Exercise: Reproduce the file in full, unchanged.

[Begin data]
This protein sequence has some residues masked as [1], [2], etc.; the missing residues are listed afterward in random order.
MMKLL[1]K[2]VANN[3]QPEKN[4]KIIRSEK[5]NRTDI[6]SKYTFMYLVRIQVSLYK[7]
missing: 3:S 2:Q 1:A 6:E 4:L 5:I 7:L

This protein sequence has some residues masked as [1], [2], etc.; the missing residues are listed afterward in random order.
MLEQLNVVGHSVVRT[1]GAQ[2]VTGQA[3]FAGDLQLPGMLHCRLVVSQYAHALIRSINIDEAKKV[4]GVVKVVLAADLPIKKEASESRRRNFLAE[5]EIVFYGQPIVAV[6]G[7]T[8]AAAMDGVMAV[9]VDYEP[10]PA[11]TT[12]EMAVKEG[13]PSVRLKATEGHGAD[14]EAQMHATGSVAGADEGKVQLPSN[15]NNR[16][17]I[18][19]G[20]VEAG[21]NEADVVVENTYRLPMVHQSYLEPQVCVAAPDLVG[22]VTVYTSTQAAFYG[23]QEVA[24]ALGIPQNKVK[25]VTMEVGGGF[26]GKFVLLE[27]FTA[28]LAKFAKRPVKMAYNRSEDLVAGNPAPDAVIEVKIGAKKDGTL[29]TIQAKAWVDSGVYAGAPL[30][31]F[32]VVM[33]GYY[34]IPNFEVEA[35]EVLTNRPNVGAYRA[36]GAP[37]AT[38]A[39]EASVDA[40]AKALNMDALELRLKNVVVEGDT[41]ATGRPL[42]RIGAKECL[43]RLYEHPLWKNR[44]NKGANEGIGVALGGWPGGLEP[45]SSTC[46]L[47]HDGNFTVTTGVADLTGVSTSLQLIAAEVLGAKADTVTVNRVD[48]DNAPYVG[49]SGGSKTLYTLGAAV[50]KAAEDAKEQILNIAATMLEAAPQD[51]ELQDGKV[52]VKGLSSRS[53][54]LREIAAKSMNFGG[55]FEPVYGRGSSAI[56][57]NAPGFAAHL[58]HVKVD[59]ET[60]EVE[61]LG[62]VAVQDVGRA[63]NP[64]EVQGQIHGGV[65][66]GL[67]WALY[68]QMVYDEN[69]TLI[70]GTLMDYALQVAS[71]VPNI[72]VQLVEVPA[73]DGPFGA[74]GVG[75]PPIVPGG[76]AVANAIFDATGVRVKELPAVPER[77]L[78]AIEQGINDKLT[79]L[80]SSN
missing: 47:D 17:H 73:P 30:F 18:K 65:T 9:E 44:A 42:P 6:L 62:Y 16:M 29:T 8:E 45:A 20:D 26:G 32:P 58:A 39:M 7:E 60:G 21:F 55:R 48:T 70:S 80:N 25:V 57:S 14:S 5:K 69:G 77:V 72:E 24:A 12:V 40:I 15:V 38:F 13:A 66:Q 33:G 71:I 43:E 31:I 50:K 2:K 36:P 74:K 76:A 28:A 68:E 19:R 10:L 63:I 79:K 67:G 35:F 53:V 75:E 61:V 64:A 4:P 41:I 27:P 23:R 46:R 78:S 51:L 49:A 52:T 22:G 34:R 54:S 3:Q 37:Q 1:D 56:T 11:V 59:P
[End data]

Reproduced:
This protein sequence has some residues masked as [1], [2], etc.; the missing residues are listed afterward in random order.
MMKLL[1]K[2]VANN[3]QPEKN[4]KIIRSEK[5]NRTDI[6]SKYTFMYLVRIQVSLYK[7]
missing: 3:S 2:Q 1:A 6:E 4:L 5:I 7:L

This protein sequence has some residues masked as [1], [2], etc.; the missing residues are listed afterward in random order.
MLEQLNVVGHSVVRT[1]GAQ[2]VTGQA[3]FAGDLQLPGMLHCRLVVSQYAHALIRSINIDEAKKV[4]GVVKVVLAADLPIKKEASESRRRNFLAE[5]EIVFYGQPIVAV[6]G[7]T[8]AAAMDGVMAV[9]VDYEP[10]PA[11]TT[12]EMAVKEG[13]PSVRLKATEGHGAD[14]EAQMHATGSVAGADEGKVQLPSN[15]NNR[16][17]I[18][19]G[20]VEAG[21]NEADVVVENTYRLPMVHQSYLEPQVCVAAPDLVG[22]VTVYTSTQAAFYG[23]QEVA[24]ALGIPQNKVK[25]VTMEVGGGF[26]GKFVLLE[27]FTA[28]LAKFAKRPVKMAYNRSEDLVAGNPAPDAVIEVKIGAKKDGTL[29]TIQAKAWVDSGVYAGAPL[30][31]F[32]VVM[33]GYY[34]IPNFEVEA[35]EVLTNRPNVGAYRA[36]GAP[37]AT[38]A[39]EASVDA[40]AKALNMDALELRLKNVVVEGDT[41]ATGRPL[42]RIGAKECL[43]RLYEHPLWKNR[44]NKGANEGIGVALGGWPGGLEP[45]SSTC[46]L[47]HDGNFTVTTGVADLTGVSTSLQLIAAEVLGAKADTVTVNRVD[48]DNAPYVG[49]SGGSKTLYTLGAAV[50]KAAEDAKEQILNIAATMLEAAPQD[51]ELQDGKV[52]VKGLSSRS[53][54]LREIAAKSMNFGG[55]FEPVYGRGSSAI[56][57]NAPGFAAHL[58]HVKVD[59]ET[60]EVE[61]LG[62]VAVQDVGRA[63]NP[64]EVQGQIHGGV[65][66]GL[67]WALY[68]QMVYDEN[69]TLI[70]GTLMDYALQVAS[71]VPNI[72]VQLVEVPA[73]DGPFGA[74]GVG[75]PPIVPGG[76]AVANAIFDATGVRVKELPAVPER[77]L[78]AIEQGINDKLT[79]L[80]SSN
missing: 47:D 17:H 73:P 30:F 18:K 65:T 9:E 44:A 42:P 6:L 62:Y 16:M 29:T 8:E 45:A 20:D 26:G 32:P 58:A 39:M 7:E 60:G 21:F 55:R 48:T 70:S 80:N 25:V 57:S 14:S 5:K 69:G 77:V 72:E 24:A 12:V 40:I 15:V 38:F 13:A 66:Q 33:G 71:I 43:E 31:I 50:K 2:K 36:P 74:K 76:A 28:A 68:E 19:R 10:L 63:I 79:K 67:G 35:F 53:V 75:E 61:V 64:A 4:P 41:I 27:P 23:R 46:R 78:S 51:L 49:A 52:T 22:G 34:R 54:S 3:Q 37:Q 1:D 56:T 11:V 59:P